• 4.Some types of magnesium alloys have a greater ductility than aluminum alloys, so they can absorb impact energy without exhibiting a fragile fracture mechanism.
  • 5.It has applications in housings and casings for mobile phones and radio transmission apparatus.
  • 6.It has applications in computer bays, LCD projectors, and TVs. It’s also used in electromagnetic shielding (EMI shielding) and radiofrequency shielding (RF shielding).
  • 7.It has excellent workability on machine tools.
  • 8.Magnesium can be recycled without undergoing any degradation of physical properties, as often happens in plastic recycling. Furthermore, the energy required for the recycling process of magnesium alloys is less than that required by other metals.
  • 9.Magnesium alloys have a lower resistance to cutting tools than most metallic materials. This makes it possible to turn and mill them at high speed, saving on processing times and costs and tool wear. Its alloy can acquire a high surface finish which often does not require the use of further processing.
  • 10.Magnesium housings provide better electromagnetic shielding than similar metalized plastic products.
  • 11.Its alloys can effectively absorb vibrational energy, which is desirable in all those applications where mechanical movement is present.
  • 12.It has applications in sliding platforms for optical pick-ups and electric fans.
  • 13.It’s also used in steering wheels and car seat frames.
  • 14.The excellent castability and the possibility of creating very complex and thin-walled parts make high pressure die casting the most advantageous technology in many industrial applications. The components made by high-pressure die casting are widely used in the automotive sector, mainly aimed at reducing weight, and in electronic devices with the replacement of plastics and consequent lightening and robustness of the systems. The applications of magnesium can be extended to other fields, namely sport, leisure, power tools, etc.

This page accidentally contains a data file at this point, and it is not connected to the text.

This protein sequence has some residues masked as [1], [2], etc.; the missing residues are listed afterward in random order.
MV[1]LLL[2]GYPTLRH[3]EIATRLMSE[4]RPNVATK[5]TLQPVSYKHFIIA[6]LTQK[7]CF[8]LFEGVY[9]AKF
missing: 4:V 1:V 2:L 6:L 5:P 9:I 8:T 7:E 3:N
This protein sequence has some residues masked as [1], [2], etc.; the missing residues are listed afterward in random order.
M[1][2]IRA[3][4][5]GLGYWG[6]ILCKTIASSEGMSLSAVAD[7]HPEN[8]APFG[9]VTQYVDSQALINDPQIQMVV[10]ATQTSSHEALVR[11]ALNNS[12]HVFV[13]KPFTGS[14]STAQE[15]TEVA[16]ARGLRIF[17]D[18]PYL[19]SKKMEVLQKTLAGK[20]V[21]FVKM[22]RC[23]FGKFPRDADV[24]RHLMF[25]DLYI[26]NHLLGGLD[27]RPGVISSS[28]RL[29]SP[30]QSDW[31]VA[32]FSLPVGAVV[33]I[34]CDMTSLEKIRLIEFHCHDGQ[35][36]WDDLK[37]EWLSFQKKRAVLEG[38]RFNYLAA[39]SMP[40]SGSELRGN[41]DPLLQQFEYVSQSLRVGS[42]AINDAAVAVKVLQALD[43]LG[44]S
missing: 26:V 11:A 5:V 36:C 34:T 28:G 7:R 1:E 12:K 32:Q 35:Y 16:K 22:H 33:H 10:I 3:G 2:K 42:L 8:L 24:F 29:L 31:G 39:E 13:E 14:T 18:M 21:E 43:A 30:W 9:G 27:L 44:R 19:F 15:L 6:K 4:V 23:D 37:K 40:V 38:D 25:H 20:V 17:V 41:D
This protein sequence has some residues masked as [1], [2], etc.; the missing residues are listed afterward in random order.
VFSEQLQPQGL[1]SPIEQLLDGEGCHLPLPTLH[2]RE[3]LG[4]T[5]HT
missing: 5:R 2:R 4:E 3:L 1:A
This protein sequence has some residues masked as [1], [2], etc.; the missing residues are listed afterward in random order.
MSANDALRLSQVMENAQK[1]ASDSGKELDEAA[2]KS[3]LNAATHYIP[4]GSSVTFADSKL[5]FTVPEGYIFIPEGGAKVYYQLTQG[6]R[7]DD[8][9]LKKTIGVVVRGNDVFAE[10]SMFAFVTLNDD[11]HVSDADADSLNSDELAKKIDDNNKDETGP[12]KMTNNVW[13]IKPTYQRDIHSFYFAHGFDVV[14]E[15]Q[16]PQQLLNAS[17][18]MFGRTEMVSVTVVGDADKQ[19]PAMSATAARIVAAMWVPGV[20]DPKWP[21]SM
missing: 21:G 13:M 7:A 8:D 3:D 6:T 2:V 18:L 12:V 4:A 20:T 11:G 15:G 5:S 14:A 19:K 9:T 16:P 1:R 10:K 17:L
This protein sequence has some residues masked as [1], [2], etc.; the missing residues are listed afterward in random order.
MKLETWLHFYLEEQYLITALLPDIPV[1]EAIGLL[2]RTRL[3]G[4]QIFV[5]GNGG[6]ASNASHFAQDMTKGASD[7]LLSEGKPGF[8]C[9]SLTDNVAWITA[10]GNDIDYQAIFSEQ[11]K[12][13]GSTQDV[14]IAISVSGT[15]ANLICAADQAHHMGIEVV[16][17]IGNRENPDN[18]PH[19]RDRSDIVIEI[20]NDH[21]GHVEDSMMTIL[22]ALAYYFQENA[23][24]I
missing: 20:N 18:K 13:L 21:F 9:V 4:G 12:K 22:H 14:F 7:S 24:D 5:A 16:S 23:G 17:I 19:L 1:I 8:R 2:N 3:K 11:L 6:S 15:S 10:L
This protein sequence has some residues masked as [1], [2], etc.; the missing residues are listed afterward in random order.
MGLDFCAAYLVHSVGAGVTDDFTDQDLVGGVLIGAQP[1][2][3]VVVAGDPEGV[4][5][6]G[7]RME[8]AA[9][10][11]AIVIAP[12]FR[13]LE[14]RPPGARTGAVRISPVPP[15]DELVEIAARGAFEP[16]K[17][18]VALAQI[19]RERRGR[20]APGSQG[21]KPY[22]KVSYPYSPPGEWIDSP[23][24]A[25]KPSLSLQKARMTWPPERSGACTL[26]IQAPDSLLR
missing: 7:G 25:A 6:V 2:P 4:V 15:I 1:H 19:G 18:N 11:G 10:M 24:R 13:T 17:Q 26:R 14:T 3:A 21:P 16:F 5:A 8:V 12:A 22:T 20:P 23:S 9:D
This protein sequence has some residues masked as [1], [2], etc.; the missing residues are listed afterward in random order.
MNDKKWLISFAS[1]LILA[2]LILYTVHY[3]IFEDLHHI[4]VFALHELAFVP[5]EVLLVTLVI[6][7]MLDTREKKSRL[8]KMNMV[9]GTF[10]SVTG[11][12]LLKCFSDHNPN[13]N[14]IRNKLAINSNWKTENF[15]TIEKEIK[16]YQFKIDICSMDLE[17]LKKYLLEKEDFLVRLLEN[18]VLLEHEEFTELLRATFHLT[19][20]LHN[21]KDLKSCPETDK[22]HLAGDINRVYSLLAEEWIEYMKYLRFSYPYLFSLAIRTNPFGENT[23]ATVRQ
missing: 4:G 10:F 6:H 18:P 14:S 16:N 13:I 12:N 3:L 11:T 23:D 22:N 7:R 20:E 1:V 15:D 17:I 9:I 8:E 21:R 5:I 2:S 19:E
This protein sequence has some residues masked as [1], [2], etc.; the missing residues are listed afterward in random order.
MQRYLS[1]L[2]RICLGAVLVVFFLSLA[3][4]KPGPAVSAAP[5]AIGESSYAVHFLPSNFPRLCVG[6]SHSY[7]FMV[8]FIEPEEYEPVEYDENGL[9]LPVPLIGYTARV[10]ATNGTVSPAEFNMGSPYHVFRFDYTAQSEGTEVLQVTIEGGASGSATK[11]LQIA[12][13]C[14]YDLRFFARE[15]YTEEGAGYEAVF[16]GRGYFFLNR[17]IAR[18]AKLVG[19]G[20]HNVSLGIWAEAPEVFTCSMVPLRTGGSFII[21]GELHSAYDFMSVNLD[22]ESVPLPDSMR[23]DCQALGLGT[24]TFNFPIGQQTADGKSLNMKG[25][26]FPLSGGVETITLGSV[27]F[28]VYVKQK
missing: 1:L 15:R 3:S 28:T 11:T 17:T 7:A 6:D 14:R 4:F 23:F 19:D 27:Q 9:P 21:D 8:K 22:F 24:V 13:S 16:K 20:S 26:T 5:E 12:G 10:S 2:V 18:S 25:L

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Use of Magnesium in Medicine

The magnesium in the form of a hydrate, hydrated oxide, carbonate, chloride, and other salts, is widely used in medicine and pharmacy. The magnesium ion Mg2+ plays a very important role in the ionic balance of the human body and must, therefore, be present in the diet just like calcium. In terms of body water balances, the Mg2+ ion is to the Ca2+ ion what the K+ ion is to Na+.

Many disorders can be due to a lack of magnesium: depression and anxiety, diabetes, muscle spasms, cramps, cardiovascular disorders, high blood pressure, and osteoporosis. It actively participates in the transmission of nerve impulses between neurons. The recommended daily allowance is estimated at 300 mg of magnesium per day (double for athletes or pregnant women) or 6 mgkg-1 of body weight.